The Iranian Narrative

Affleck's graciousness is unlikely to assuage tempers in Iranian officialdom where the official narrative stresses how well the hostages were looked after. This is a far more widespread sentiment among Iranians than one might suppose, in part because many Iranians with no affinity to the regime, are so embarrassed by the take over that they comfort themselves with the notion that at least the hostages were comfortable.

The truth, as the film correctly depicts, was considerably less civil, and anyone suspected to have a military or intelligence background could expect very harsh treatment. The Iranian narrative (which is likely to feature heavily in their own film) can be sourced to the crisis itself when a young Hojjat-ol Islam Khamenei (some years before his rise to supreme power) was dispatched to the embassy compound to officially report on the conditions. Unsurprisingly he found them good, but he was taken aback at being engaged in a verbal duel with the fluent John Limbert who deftly offered his own hospitality to Khamenei, apologising for the 'inadequacy' of the amenities and gently pointing out that however generous the 'facilities', this missed the point that they were being held against their will.[2]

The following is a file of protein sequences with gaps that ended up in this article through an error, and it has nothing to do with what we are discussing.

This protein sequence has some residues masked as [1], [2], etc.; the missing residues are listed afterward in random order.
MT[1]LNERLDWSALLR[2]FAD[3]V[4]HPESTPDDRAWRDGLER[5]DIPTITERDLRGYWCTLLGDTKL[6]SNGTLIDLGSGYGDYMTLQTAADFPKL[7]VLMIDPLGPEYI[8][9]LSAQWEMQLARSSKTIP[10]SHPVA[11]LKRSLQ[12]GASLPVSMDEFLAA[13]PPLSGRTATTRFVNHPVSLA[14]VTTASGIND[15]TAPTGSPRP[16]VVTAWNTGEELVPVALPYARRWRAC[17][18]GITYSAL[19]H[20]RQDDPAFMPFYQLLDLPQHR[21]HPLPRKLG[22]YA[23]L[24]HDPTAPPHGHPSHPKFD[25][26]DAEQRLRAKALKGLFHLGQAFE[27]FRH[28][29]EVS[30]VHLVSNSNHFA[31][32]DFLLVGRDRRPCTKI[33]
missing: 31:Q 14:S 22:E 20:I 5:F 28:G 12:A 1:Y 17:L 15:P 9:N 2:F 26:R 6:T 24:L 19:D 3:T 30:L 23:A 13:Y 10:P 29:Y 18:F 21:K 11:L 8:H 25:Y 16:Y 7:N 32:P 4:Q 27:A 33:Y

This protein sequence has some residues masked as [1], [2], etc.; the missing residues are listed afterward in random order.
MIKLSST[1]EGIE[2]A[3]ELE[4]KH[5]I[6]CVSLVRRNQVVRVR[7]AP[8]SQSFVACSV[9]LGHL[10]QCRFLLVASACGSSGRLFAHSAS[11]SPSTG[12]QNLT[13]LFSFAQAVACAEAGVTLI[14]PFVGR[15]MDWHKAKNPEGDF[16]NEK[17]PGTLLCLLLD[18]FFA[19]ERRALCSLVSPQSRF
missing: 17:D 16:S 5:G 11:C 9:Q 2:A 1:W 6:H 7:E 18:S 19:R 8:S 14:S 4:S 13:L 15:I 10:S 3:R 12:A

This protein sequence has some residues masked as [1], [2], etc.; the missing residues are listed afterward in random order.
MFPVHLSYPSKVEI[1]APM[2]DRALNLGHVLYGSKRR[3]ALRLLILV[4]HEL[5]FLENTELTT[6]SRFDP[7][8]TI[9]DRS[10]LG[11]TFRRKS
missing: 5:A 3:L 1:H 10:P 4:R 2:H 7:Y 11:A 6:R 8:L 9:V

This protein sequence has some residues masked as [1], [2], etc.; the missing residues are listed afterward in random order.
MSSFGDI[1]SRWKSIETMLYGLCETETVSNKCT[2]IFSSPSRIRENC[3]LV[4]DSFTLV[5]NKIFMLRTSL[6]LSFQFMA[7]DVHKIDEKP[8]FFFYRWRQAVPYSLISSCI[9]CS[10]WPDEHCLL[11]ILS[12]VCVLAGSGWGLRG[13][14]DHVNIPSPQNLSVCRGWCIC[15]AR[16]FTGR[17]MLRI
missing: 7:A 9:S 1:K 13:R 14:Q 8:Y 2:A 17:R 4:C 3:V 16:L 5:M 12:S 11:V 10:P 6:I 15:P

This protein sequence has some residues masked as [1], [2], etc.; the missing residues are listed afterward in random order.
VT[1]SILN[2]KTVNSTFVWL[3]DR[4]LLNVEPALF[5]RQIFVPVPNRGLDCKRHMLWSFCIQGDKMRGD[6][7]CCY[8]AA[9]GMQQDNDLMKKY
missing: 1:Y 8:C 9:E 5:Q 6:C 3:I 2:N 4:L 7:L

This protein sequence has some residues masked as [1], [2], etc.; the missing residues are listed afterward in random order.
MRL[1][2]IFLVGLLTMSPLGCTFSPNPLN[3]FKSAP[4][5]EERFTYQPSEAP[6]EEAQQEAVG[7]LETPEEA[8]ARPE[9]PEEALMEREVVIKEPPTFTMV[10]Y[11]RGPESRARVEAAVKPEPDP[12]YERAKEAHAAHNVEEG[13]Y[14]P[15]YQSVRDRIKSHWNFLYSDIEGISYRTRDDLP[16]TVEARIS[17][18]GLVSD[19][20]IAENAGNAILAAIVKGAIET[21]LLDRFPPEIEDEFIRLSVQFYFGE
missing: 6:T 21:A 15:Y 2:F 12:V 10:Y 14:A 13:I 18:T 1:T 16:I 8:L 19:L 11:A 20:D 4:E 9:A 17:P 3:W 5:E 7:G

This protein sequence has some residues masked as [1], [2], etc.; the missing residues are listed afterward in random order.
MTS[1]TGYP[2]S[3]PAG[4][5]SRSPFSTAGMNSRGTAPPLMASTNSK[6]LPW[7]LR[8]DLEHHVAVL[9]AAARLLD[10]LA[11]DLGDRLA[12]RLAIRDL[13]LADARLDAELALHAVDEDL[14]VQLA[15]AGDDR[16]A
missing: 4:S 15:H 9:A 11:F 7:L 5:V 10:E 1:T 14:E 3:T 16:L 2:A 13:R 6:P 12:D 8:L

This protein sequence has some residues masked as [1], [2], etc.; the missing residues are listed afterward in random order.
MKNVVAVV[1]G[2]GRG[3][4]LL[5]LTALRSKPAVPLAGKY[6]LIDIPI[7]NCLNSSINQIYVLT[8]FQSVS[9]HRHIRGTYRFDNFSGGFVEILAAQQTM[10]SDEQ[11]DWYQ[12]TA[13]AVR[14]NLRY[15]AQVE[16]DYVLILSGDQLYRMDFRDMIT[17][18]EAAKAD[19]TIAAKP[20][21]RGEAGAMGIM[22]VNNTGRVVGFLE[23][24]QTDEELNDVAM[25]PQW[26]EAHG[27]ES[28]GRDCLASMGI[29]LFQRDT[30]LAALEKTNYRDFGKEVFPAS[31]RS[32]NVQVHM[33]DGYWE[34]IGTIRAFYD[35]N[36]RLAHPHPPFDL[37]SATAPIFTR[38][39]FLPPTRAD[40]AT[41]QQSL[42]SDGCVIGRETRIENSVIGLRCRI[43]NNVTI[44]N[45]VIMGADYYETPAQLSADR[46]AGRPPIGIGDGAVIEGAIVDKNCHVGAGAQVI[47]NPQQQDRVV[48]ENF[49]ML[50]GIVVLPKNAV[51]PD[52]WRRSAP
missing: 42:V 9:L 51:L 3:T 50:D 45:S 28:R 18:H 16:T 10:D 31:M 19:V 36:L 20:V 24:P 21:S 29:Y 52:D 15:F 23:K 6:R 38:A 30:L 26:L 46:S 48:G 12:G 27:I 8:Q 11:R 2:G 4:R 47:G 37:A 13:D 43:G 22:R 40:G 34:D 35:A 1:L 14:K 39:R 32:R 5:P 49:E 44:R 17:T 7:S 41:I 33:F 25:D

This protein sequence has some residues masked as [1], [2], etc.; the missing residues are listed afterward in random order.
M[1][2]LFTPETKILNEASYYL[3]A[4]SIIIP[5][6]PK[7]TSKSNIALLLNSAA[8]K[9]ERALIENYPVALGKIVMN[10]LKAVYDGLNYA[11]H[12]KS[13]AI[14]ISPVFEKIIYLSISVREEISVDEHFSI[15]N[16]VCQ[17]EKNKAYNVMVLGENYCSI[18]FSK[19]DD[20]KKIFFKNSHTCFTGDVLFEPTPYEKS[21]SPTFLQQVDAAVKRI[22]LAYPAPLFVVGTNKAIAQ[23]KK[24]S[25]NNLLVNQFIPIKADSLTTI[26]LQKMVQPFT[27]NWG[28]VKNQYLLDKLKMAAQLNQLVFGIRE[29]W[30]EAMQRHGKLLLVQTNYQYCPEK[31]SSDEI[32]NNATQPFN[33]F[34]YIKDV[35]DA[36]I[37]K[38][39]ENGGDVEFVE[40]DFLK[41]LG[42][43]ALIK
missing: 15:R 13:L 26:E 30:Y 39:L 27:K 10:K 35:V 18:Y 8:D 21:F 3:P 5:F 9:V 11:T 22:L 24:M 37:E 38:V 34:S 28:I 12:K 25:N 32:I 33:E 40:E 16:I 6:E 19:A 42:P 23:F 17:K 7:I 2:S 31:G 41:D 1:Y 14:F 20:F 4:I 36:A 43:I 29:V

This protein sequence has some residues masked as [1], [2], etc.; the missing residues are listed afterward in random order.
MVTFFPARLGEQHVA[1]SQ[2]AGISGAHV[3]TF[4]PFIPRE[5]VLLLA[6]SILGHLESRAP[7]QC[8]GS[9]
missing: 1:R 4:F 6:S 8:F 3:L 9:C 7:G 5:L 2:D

Khamenei's surprise at being confronted by the fluent Limbert is revealing and it was perhaps not so much his linguistic as his cultural fluency that disarmed the cleric. Limbert's presence in Iran at all, should alert us that the narrative of US-Iran antagonism that we have inherited and which Argo somewhat clumsily reinforces, is a tidy pastiche of the much more messy transition from friends to foes. The overly simplistic preamble mixes fact with fiction in almost equal measure - most gratuitously in suggesting that that the Empress Farah had to bathe in milk every day - to intimate that flawed American policy was in large part responsible for the seething anti-Americanism which ultimately led to the seizure of the embassy.[3]

This is only partially true and the seizure of the embassy and its prolongation for 444 days, had much more to do with revolutionary politics than it did with anti-Americanism. With the departure of the Shah in January 1979, the United States, along with other Western powers sought in the first instance to manage the transition from monarchy to Islamic Republic. The embassy itself was reduced and country experts were recruited. Limbert, who had a PhD in medieval Iranian history and had researched and worked in Shiraz, was part of this new cadre.